A Durham City Councilwoman wants to know how the city responded to previous use-of-force complaints against officers involved in the fatal shooting of Frank Nathaniel Clark.
After reports about previous complaints against officers Charles Barkley, Christopher Goss and Monte Southerland, council member Jillian Johnson said in an email to City Manager Tom Bonfield she was “struggling to understand why those officers were still employed.” She asked for an update on advocates for Clark’s family and the McDouglad Terrace community’s demand to see the officers’ disciplinary record.
“I’m also scared,” Johnson wrote, “because I’m sure these officers aren’t the only ones with these sorts of histories that still work for DPD. I know that Chief Davis has very different standards than (former chief Jose) Lopez did, and I’m thinking it would be good for her to review some of these old cases.
“I understand there may be legal implications to reviewing prior employment actions, but frankly I’d rather settle some lawsuits that have another person killed by our police department,” she wrote.
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C.J. Davis started as Durham’s chief in June, replacing Lopez who was forced to retire at the end of 2015.
In general, most information in officers’ personnel files, including complaints and related resolutions, are shielded from public scrutiny under state law.
However, one provision of the law could allow Bonfield, with City Council agreement, to release information if city leaders determine it is “essential to maintaining public confidence in the administration of city services.”
City Attorney Patrick Baker said city officials used that provision to let family members of La’Vante Biggs, who was shot by police in September 2015, review an Internal Affairs file. Police say Biggs was suicidal and holding a weapon when police responded to 911 calls from him and his mother in the 1700 block of Angier Avenue. The Durham NAACP and Biggs’ mother say police mismanaged the situation and that Biggs’ death could have been prevented.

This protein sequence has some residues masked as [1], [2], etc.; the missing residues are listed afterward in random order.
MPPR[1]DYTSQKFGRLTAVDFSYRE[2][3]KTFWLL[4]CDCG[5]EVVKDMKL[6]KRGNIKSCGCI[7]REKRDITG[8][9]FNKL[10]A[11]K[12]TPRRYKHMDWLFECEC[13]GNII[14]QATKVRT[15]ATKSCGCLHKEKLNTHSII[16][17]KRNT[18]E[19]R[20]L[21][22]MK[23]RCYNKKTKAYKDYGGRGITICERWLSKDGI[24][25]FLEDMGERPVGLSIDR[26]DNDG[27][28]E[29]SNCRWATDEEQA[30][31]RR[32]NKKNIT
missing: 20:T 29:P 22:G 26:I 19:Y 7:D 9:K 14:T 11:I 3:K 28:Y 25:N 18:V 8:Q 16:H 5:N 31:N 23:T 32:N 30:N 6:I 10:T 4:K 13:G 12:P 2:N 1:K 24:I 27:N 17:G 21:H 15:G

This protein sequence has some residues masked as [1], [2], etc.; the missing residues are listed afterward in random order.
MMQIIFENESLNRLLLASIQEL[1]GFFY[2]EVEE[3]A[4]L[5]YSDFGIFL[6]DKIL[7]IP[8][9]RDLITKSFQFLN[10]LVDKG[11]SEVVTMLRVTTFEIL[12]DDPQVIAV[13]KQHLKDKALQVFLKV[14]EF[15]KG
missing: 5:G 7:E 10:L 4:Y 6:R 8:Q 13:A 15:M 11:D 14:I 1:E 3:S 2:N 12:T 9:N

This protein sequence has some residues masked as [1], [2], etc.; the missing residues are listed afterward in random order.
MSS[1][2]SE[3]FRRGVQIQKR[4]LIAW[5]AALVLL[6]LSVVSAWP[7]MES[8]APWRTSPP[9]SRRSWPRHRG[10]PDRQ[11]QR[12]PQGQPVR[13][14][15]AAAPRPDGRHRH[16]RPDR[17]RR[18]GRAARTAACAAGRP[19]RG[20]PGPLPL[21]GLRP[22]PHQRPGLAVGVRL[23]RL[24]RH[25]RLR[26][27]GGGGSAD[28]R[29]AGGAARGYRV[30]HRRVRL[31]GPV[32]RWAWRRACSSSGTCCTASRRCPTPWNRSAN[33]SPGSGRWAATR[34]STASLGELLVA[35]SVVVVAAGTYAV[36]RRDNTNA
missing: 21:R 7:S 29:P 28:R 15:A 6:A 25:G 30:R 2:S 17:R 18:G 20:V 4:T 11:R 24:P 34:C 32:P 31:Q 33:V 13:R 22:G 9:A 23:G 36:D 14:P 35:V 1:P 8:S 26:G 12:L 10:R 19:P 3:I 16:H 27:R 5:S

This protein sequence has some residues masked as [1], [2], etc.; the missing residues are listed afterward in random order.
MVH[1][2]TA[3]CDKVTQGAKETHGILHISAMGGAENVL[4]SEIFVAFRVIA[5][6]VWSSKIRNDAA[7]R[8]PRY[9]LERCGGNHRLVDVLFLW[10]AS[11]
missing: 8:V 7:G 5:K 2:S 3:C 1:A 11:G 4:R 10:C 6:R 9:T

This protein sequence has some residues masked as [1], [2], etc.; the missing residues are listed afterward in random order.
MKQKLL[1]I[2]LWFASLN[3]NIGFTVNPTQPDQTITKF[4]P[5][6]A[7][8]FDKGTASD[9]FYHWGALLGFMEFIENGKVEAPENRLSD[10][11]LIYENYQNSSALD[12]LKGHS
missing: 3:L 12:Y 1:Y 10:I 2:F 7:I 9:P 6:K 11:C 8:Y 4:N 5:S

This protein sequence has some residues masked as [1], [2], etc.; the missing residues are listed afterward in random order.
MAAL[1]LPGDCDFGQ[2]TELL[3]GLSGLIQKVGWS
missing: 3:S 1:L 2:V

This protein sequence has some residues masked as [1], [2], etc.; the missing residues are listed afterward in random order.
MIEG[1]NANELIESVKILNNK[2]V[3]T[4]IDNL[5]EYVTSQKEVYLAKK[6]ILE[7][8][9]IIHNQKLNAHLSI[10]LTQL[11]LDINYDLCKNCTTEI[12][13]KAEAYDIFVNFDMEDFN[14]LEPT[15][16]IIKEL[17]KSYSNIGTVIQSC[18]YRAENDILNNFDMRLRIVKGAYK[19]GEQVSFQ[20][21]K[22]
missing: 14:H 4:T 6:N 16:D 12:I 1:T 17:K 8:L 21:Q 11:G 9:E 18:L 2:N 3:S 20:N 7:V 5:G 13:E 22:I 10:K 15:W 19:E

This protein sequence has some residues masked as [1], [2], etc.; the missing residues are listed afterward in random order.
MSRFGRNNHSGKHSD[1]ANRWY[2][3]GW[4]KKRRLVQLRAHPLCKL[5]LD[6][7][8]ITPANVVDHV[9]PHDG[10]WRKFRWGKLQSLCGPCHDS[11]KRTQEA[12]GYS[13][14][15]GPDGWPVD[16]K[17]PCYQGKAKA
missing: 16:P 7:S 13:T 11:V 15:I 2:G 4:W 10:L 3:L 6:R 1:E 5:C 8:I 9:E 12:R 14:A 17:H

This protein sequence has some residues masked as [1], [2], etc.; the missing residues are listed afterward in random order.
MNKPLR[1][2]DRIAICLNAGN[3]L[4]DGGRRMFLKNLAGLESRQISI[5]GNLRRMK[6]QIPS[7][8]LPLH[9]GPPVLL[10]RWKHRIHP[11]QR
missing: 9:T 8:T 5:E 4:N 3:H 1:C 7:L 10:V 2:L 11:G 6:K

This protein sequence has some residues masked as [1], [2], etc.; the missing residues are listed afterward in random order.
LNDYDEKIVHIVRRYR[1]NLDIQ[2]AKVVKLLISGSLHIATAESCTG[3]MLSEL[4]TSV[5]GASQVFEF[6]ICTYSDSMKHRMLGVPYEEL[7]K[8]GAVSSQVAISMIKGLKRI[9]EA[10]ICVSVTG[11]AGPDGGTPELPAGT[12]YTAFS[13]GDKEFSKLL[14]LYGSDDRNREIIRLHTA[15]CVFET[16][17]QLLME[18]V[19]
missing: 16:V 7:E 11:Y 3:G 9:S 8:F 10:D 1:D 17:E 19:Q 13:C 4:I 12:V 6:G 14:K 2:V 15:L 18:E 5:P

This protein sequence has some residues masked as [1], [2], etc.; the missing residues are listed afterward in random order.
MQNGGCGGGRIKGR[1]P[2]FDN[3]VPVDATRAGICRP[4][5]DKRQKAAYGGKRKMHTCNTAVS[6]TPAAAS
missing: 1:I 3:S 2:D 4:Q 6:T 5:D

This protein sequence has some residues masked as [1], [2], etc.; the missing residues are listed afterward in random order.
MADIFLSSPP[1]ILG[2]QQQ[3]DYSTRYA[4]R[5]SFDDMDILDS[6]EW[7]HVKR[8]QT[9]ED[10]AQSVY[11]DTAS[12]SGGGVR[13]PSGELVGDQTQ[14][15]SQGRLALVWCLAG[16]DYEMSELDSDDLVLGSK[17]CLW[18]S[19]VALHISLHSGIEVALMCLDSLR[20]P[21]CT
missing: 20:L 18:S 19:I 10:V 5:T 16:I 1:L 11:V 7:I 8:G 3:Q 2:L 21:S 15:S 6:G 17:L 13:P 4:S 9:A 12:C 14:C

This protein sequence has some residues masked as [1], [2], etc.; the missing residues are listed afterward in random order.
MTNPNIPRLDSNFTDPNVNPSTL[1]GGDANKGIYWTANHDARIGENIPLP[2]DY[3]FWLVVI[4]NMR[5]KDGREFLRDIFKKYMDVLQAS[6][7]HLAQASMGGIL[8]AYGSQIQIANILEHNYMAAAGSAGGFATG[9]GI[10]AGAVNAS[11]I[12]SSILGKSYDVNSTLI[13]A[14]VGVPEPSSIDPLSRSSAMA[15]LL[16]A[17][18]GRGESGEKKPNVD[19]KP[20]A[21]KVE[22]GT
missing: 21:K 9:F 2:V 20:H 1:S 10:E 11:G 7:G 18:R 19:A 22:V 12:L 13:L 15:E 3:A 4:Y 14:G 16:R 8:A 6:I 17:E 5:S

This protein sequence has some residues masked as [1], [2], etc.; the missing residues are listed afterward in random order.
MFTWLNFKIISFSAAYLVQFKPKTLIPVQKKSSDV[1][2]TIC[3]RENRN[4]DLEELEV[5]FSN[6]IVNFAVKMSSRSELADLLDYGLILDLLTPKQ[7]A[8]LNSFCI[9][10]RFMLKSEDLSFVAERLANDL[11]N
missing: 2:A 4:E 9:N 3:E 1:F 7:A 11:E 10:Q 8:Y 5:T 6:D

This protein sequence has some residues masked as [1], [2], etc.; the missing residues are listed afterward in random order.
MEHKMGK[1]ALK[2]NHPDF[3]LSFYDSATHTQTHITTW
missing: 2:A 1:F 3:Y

Bonfield said city officials are meeting internally to explore Johnson’s concerns.
“At this point I don’t have enough information to respond,” he said.
Attorneys Scott Holmes and Dave Hall, who represent Clark’s family, have asked the city to release all the complaints and related findings against the three officers.
Council members Steve Schewel and Charlie Reece said they have concerns about information shared with them about the officers, but they are waiting for more information before deciding how to move forward.
“I definitely have concerns about the information that I have received from members of the public concerning Officer Barkley,” Schewel said. “It has definitely shown a spotlight on an officer who has been involved in controversy. You don’t want to make a personnel decision, but we do want our administration, including the police chief, to thoroughly review this and figure out whether this is an officer who should be on the street or not.”
City Councilman Eddie Davis said at this point he doesn’t think there has been a public outcry.
“Since there hasn’t been an outcry, it doesn’t appear to me that the public confidence has been compromised at all,” Davis said.
Davis said he has heard from some advocates for McDougald Terrace residents.
“I don’t know what the relationship is between those folks,” he said, because they are the same people who are often critical of police.
“With every opportunity they seem to come out of the wood work to be anti-police,” Davis said.
Barkley was suspended in 2014, and Southerland was suspended in March, according to information provided by the Police Department.
The officers have also been tied to other controversial cases.
In 2006, a woman accused Barkley of using excessive force when he used a flashlight to break up a fight between two girls outside Jordan High School. A 15-year-old girl suffered a skull fracture from the incident. Barkley was working an off-duty assignment for a basketball game at the school, the family’s attorney said.
In December 2014, the Police Department’s internal affairs agreed Southerland had used excessive force by using a Taser stun gun on a 14-year-old boy while working with other officers to break up a family quarrel, according to a Police Department letter written by D.C. Allen, a captain in the Professional Standards Division.